Building a baseline for biocomputing

Kate Adamala.

Each day, humanity produces something on the order of 2.5 quintillion bytes of data. That number will likely seem ridiculously small a decade from now, thanks to an investment by the National Science Foundation.

University of Minnesota biologist Kate Adamala is among the researchers chosen for the NSF’s $12 million project to create “biocomputers.”

Adamala will work with colleagues at MIT and elsewhere to build bio-based circuits embedded in synthetic cells. The researchers believe that biocomputers can store 1,000 times more data than currently possible and retain the data for more than a century, all while consuming much less energy.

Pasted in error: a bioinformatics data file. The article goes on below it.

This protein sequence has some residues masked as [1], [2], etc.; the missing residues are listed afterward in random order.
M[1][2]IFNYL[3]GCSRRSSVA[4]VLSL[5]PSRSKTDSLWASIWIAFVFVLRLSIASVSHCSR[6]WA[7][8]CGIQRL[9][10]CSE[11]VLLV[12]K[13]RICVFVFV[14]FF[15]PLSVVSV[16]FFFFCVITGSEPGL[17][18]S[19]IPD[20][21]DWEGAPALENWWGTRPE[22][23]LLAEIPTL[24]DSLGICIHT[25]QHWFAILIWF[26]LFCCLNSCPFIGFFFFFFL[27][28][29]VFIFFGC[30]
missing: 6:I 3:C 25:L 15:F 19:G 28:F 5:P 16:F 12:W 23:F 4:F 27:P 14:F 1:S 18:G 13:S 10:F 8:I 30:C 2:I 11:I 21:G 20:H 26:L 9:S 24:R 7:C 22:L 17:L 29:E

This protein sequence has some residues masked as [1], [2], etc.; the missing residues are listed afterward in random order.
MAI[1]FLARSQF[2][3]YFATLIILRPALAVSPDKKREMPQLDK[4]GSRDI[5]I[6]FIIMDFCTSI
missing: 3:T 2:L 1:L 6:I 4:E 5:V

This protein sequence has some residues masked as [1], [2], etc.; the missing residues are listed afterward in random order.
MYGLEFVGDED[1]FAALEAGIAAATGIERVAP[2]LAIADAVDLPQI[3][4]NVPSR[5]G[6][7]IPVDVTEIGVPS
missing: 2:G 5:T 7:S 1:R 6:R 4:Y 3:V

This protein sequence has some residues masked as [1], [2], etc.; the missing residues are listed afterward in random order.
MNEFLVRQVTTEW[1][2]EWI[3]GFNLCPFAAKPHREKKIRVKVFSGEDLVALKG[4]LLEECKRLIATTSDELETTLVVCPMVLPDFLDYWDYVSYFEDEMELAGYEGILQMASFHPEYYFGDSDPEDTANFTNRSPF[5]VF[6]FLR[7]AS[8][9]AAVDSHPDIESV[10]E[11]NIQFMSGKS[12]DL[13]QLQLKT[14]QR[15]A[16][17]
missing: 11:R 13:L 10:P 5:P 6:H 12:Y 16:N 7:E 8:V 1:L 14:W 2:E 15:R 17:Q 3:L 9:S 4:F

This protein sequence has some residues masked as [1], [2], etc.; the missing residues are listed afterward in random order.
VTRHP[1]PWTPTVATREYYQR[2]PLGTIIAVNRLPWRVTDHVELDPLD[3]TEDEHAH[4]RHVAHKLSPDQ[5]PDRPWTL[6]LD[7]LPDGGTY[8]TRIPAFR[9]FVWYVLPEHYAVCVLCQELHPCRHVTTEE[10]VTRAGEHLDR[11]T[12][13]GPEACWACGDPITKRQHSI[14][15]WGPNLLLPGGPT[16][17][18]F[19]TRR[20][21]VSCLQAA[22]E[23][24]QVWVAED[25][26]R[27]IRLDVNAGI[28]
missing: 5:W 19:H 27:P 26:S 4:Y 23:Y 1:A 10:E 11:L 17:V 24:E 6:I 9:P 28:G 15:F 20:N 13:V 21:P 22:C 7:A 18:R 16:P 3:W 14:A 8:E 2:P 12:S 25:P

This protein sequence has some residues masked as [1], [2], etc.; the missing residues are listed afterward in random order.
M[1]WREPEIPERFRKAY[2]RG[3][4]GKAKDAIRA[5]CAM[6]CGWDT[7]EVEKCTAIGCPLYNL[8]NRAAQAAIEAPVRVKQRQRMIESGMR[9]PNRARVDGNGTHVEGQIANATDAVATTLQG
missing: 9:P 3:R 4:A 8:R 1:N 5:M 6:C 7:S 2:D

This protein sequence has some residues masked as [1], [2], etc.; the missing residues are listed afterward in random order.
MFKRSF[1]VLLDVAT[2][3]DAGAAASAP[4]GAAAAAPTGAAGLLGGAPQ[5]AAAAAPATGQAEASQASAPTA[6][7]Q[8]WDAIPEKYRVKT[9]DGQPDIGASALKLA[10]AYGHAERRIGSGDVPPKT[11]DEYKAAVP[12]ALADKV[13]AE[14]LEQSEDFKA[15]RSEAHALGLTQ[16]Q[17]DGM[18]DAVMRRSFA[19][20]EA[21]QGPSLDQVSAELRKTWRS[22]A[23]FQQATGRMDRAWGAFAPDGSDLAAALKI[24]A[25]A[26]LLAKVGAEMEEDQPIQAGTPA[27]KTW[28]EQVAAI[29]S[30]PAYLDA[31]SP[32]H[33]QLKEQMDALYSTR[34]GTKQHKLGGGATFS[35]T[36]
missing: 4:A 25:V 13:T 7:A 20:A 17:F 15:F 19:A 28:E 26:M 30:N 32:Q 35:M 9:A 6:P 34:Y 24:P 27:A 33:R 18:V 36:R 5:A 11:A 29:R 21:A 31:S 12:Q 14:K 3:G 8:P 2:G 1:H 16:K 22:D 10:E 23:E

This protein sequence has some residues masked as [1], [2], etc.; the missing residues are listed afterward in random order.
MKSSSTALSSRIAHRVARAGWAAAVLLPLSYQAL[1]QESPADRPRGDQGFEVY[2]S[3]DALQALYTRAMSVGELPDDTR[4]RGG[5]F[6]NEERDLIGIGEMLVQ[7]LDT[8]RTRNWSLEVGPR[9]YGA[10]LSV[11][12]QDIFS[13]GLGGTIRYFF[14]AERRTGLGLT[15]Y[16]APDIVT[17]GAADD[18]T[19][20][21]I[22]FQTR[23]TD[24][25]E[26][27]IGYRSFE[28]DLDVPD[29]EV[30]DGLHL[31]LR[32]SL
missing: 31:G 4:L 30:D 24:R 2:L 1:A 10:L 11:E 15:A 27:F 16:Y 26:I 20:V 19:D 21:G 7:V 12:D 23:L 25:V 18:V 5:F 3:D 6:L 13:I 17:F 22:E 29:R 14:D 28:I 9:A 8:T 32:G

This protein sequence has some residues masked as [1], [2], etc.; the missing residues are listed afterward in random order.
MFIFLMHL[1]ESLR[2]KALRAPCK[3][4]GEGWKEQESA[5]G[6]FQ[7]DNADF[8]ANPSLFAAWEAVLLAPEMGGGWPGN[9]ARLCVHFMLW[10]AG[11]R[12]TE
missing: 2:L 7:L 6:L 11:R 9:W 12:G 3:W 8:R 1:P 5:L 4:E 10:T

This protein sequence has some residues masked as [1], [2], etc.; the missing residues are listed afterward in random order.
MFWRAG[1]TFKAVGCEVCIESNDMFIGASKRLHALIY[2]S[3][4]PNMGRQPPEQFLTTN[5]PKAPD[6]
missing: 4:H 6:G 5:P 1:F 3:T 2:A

“It’s hard to program cells, which is why we don’t have biological computers yet,” Adamala says. “There are a lot of different genetic circuits out there, but none works perfectly. That’s not good enough to do reliable computing. It has to work 100 percent of the time.”

The potential applications for bio-based technology go way beyond data storage.

Adamala points to better prosthetics that can interface seamlessly with our bodies in ways that will make them more like an organ implant. And biocomputers with self-replicating synthetic cells could play a key role in future space exploration.

“We are at this stage right now where computers were in the 1940s,” she says. We are part of this bigger effort to make biological computing a reality.”
University of Minnesota, Twin Cities